Gas ring or hand controls, what will work best for me?

The text "Gas ring vs. Hand controls" superimposed over the photo of a steering wheel with a Gas ring on the left and a set of hand controls to the right.

When it comes to accessibility solutions for vehicles there are a lot of different products. Some of these products provide different solutions to the same issue. In certain cases, your abilities dictate why you would choose one solution over another but that’s not always the case.

For a driver with disabilities, choosing the best way to control the accelerator and brake is essential. Whether you drive from your wheelchair or make a transfer to the seat, you will need some way to operate the foot pedals i.e. the brake and accelerator. In this article, we will compare two common solutions for wheelchair drivers, the gas ring and hand controls. We look at their differences and similarities with the hope to help you decide what would work best for you.  

Left: A gas ring below the steering wheel. Right: A gas ring above the steering wheel.
© Photos by Kivi Mobility

Gas ring 

This device has the same functionality as the accelerator pedal but in the form of a slim ring that sits slightly above or below the steering wheel. Pushing, or rather squeezing, the ring closer to the steering wheel makes the car accelerate. The solution allows you to constantly keep two hands on the wheel.

Although, it doesn't force you to use two hands. Engaging the gas ring does not require much force and can easily be done with one hand. This means that it’s quite possible for you to temporarily let go with one hand and to adjust the radio or ACC.

Another benefit of the ring shape is that it allows you to have your hands anywhere on the steering wheel. In other words, you can change grip to prevent fatigue. 

As the gas ring only controls the acceleration, operating the brake needs to be handled by something else. If you have left foot functionality, it can be operated via the original pedal. It can also be relocated to a brake ring, on the opposite side of the gas ring. The third alternative for the brake could be a hand control lever.


  • Enables you to keep both hands on the wheel while driving. 
  • +  Keeps your hands in reach of turn indicators and wipers etc. 
  • +  Ring shape lets you change your grip 
  • +  Installation is often completely reversible. 
  • +  Does not hinder the use of the accelerator or brake pedals 


  • Requires separate control for the brake, either as a lever or another ring.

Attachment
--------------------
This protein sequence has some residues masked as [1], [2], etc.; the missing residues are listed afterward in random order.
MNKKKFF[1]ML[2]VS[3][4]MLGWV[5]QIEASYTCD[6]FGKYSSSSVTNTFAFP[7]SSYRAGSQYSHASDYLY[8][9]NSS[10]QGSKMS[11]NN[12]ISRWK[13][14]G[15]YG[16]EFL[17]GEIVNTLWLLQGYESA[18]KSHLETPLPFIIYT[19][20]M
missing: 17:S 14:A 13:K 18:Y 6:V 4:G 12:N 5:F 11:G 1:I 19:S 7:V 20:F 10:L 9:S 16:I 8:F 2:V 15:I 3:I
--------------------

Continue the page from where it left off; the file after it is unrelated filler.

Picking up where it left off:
• -  Requires the car to have an automatic transmission.

Left: A set of hand controls. Right: A hand holding on to a set of hand controls.

Hand controls

A set of hand controls will enable the use of both the gas pedal and the brake pedal via a lever with push/pull functionality. Meaning you have both gas and brake in the same lever. Not all hand controls are the same, but many are designed with pull for acceleration and push to brake.

Some models come with a function that allows you to lock the lever in its current position. This can be used as a sort of cruise control feature if you want to free up the hand to access other functions in the car.  

With one hand on the hand controls, it will be impossible for you to reach some of the auxiliary controls such as turn indicators and windshield wipers. To avert this problem, most hand controls have one or more buttons on the handle that can be wired for these functions.

To facilitate one-handed steering it is very common to combine hand controls with a steering device and lightened power steering.   


  • +  One lever operates both gas and brake. 
  • +  Installation is often completely reversible. 
  • +  Does not hinder the use of the accelerator or brake pedals 
  • +  Some hand controls include extra functionalities e.g windshield wipers etc.  


  • One hand occupied for the hand controls. 
  • -  Requires the car to have an automatic transmission


One should keep in mind, that the gas ring and the hand controls replace the functionality of the accelerator and/or the brake pedal but not the clutch. As such, they both require your car to have automatic transmission. In similarity, neither the gas ring nor the hand controls hinder the use of the pedals. In other words, you could share your car with someone that does not require these accessibility adaptations to drive.  

There really is no such thing as a good or bad choice when it comes to using a gas ring or a set of hand controls. To get a feel for what type of adaptations would suit you best we suggest getting a driving assessment or visiting a wheelchair adaptation specialist where you can try both solutions.

Both solutions are widely used and well-proven as replacements for the pedals. However, local legislation might favour one over the other. Your vehicle adaptation specialist will know what applies where you live.  

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